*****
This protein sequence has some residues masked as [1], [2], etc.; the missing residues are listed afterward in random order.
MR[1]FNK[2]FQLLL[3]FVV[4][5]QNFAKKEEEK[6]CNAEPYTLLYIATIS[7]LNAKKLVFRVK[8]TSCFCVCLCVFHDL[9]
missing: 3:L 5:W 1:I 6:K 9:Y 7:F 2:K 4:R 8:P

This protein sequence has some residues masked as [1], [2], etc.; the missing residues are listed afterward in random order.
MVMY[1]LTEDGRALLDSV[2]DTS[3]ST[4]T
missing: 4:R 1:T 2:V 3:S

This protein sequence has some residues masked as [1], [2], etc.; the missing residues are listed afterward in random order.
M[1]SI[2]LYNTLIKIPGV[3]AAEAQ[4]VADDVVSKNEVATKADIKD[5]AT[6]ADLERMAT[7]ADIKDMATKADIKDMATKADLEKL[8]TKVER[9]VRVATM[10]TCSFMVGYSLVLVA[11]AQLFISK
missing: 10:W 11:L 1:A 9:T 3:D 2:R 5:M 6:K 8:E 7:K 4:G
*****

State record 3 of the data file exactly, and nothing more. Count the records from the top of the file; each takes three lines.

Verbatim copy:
This protein sequence has some residues masked as [1], [2], etc.; the missing residues are listed afterward in random order.
M[1]SI[2]LYNTLIKIPGV[3]AAEAQ[4]VADDVVSKNEVATKADIKD[5]AT[6]ADLERMAT[7]ADIKDMATKADIKDMATKADLEKL[8]TKVER[9]VRVATM[10]TCSFMVGYSLVLVA[11]AQLFISK
missing: 10:W 11:L 1:A 9:T 3:D 2:R 5:M 6:K 8:E 7:K 4:G